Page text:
What Is Evangelical Christianity?
In America today, there seems to be so much uncertainty about Evangelical Christianity. Who are Evangelical Christians exactly, and what do they believe in? How have these beliefs evolved over time?
Let's start with the most elementary of all such questions - what is Evangelical Christianity? There is, in reality, not one definite answer to this, although it is related to some essential characteristics.
From a historical point of view, there are four key qualities an Evangelical Christian would have:
> Biblicism (asserts that all spiritual truths are found in the Bible);
> Crucicentrism (highlights Christ's atoning act on the cross);
> Conversionism (emphasizes that human beings should be converted); and
> Activism (avers that the gospel should be conveyed through effort).
From a sociological perspective, Evangelical Christianity may be described as Evangelical denominations that have sought to be more separated from the greater culture, focused on missionary activity yet individual conversion, and showed strict adherence to certain religious principles.
As it is usually used, Evangelical Christianity pertains to Protestants exclusively, though there's no reason to automatically exclude Catholics from the general definition of Evangelicalism.
This is where things can get tricky: how is Evangelical Christianity measured? That is, how do we distinguish who is one and who is not?
The most common method is knowing the person's religious links and defining Evangelical Christianity from a denominational standpoint. Hence, people belong to "Evangelical" Protestant denominations are Evangelicals themselves. But there are various ways to do this.
One affiliation-based approach splits Protestants into three groups according to tradition: Evangelical, Mainline, and Historically Black. Evangelicals are socially and theologically more conservative, Mainlines are more liberal on both, and Historically Blacks are socially liberal but theologically conservative.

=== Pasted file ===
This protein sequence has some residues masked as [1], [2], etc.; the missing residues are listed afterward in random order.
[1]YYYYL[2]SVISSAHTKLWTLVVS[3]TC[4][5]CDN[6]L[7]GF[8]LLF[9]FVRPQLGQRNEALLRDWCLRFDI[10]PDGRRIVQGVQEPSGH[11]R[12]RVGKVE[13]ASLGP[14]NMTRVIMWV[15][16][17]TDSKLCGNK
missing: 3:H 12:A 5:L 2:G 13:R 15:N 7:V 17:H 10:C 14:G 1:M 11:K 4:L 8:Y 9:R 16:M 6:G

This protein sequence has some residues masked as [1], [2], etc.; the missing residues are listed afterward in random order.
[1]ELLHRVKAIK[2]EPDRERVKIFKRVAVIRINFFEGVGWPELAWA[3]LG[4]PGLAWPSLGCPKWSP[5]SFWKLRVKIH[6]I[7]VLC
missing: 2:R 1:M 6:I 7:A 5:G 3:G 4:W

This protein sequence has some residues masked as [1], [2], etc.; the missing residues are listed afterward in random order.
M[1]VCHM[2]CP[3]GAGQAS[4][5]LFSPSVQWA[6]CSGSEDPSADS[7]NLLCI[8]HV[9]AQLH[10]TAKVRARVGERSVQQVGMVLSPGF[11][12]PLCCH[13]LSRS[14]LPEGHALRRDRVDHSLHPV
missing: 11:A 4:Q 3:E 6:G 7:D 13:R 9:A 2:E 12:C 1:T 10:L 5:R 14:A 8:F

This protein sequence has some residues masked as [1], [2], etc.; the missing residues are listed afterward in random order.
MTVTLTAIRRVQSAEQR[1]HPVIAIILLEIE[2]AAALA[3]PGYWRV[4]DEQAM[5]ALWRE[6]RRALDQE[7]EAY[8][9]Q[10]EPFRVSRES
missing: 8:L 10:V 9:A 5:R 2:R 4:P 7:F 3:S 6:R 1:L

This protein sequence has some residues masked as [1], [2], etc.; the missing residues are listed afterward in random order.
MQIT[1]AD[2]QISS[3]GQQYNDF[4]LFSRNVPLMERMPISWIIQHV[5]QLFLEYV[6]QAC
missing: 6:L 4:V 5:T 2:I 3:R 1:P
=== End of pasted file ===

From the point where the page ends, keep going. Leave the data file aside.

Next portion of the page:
Another common approach based on affiliation, however, pertains to "conservative" Protestants and segregates them from "moderate" and "liberal" Protestants. Conservative Protestants are then split into various groups, such as the evangelicals, charismatics and fundamentalists.
To make matters even more complicated, journalists and other individuals in public discourse (including some scholars) use a number of terms treated as synonymous with evangelical/conservative Protestant, such as "born again," "religious right" and "fundamentalist." Each of these terms, however, are given more precise meaning by others.
A second general approach by some scholars is focused on identity. For them, Evangelical Christians are people who say they are such. But as discussed earlier, plenty of those who are involved in Evangelical churches can also be called other labels, like "non-denominational" or "born again" Christian.
Lastly, as a third general approach, a famous marketing company designed theological questions to determine Evangelical Christians. The process begins with two, which will be used to identify born-again Christians. Then, for born-again Christians, seven additional theology questions are asked before Evangelical Christians can be identified.